We bet every dog owner is familiar with an old-time gauge that goes: ‘If you feel a dog’s nose that’s wet and cold, then everything’s fine. It the nose is hot and dry, the dog probably has a fever’. This method is tried and to some point true, so there is nothing wrong with using it. However, the situation can be more complicated than that and the nose test alone isn’t enough to determine whether the dog has a fever or not.
A dog’s normal temperature is a bit higher than the normal temperature people have. It ranges between 99.5 F and 102.5 F degrees. If your dog feels warm under your palms might indicate that he has a fever, but again it’s not a very persuasive sign so don’t jump into conclusions. To be completely sure about your dog’s temperature you must measure it with a rectal or ear thermometer. It’s not the most enjoyable thing both for you and the dog, but there’s no other way to assess the dog’s temperature.
If you use rectal thermometers you first need to lubricate them with baby oil and inset about an inch into the dog’s anus. Digital devices are preferred as they register the temperature quickly. While more expensive, ear thermometers are less invasive and still a reliable measurement method.
While our blog’s mascot is a Cavalier King Charles Spaniel, this applies to any breed.
Signs of Fever
Since your dog can’t tell you that he doesn’t feel well and probably has a fever, you need to familiarize yourself with the most obvious signs.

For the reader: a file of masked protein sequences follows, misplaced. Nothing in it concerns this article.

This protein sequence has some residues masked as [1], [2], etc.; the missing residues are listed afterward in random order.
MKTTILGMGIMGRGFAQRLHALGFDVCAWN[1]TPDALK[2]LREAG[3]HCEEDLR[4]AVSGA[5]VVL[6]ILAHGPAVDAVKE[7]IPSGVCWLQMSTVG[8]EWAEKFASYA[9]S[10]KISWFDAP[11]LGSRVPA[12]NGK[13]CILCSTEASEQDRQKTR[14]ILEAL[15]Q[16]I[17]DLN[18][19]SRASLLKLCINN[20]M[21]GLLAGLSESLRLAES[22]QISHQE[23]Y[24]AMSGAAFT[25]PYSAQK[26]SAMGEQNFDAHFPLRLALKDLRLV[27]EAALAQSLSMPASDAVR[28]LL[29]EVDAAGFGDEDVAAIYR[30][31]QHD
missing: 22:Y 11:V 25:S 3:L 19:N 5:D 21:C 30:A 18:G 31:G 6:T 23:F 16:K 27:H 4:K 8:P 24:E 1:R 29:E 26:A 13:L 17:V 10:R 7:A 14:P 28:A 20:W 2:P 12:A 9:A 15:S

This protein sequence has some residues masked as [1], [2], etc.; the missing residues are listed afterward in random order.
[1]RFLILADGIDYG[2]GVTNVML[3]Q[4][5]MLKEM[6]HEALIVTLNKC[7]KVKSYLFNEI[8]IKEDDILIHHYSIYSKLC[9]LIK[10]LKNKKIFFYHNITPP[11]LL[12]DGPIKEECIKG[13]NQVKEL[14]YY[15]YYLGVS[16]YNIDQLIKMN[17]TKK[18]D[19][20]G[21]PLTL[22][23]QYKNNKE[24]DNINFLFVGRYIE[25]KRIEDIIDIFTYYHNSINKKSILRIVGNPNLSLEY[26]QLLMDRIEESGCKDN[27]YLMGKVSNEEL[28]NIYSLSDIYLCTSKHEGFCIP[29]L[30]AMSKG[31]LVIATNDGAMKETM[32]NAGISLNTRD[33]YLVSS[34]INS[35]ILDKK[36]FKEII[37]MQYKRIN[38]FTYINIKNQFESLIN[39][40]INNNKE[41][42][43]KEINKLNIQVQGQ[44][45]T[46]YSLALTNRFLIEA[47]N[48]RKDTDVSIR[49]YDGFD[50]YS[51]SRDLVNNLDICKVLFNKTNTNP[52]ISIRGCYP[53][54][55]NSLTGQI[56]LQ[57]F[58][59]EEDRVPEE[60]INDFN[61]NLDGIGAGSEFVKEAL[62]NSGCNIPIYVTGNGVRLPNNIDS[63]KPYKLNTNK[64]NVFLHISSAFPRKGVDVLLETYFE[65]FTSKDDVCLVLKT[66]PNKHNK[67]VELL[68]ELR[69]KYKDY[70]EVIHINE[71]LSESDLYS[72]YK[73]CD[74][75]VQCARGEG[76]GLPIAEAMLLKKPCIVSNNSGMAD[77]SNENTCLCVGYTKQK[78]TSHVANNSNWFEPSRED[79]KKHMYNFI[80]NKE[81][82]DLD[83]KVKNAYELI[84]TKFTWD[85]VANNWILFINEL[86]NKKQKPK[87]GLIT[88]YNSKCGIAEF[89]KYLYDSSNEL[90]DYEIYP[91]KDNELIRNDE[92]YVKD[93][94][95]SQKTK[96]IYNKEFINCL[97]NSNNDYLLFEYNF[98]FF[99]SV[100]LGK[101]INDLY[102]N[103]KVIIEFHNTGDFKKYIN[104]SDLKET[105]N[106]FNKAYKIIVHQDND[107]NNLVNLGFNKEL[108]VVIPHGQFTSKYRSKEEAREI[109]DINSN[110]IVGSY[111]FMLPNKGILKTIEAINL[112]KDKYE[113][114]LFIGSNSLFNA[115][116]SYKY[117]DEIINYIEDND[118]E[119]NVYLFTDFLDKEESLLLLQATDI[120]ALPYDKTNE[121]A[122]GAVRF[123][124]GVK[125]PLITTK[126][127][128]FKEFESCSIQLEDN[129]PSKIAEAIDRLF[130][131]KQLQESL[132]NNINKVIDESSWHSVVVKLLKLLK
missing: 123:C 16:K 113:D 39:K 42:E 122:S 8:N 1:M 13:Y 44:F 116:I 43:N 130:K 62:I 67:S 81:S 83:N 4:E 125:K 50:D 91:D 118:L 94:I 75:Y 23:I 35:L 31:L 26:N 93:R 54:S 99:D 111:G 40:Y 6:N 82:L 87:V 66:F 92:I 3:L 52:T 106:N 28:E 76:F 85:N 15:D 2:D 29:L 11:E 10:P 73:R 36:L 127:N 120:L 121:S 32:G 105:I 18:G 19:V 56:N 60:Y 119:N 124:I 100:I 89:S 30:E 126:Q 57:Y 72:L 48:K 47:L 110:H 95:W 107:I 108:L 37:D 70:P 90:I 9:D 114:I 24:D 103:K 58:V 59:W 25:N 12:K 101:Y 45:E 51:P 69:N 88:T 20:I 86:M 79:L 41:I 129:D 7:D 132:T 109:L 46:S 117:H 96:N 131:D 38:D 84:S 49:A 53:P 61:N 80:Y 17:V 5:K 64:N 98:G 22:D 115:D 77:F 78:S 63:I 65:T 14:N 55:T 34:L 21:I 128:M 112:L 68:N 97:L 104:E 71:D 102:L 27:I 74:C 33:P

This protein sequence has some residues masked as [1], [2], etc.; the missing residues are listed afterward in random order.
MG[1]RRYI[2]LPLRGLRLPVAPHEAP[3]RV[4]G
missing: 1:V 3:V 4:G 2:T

An infection or inflammation can produce a fever in pets. A bite or scratch from another dog or cat, an ear infection, a bad tooth or an abscess (common in cats) can cause infection. Urinary tract infection, pneumonia, encephalitis, fungal, bacterial or viral diseases can all cause your pet to run a fever.
Most common symptoms include:
- Reddened eyes
- Loss of appetite
- Warm and dry nose
- Constant shivering
Causes of Fever in Dogs
Fever isn’t a disease itself. It develops as a result of infection or/and inflammation inside your dog’s body. Fever is a defense mechanism of the body trying to fight-off harmful agents and substances. More precisely fever is likely to develop in cases of infected bite, cut and scratch wounds, infections of the ear canal, infections of the urinary tract, abscessed teeth, infected gums, various bacterial and viral infections, infections of different internal organs (kidneys, lungs, liver), cancer, neurological conditions etc.
Dogs can also develop fever when they accidently ingest poisonous material such as toxic plants, human medications, human foods toxic to dogs, antifreeze, pesticides. If you think your dog may have swallowed some harmful substance make sure you contact the Pet Poison Hotline immediately.
Recent vaccination might lead to fever in dogs, 24 to 48 hours after administration. Always check your pup for some symptoms after his regular vaccine shots. In most cases this type of fever resolves on its own and there is no room for panic.
Some causes might include:
- An infected bite, scratch, or cut.
- Ear infection.
- Urinary tract infection (UTI)
- Infected or abscessed tooth.
- An ongoing bacterial or viral disease.
- Infection of organs, such as kidneys or lungs.
How and When to React
A temperature equal and above 103 F degrees means your dog has a fever. Temperature over 106 F degrees can damage the internal organs and be fatal. In both cases, you should take your dog to the vet immediately where they will determine the exact cause and treat appropriately. Never give any medications on your own, even if it’s an emergency.
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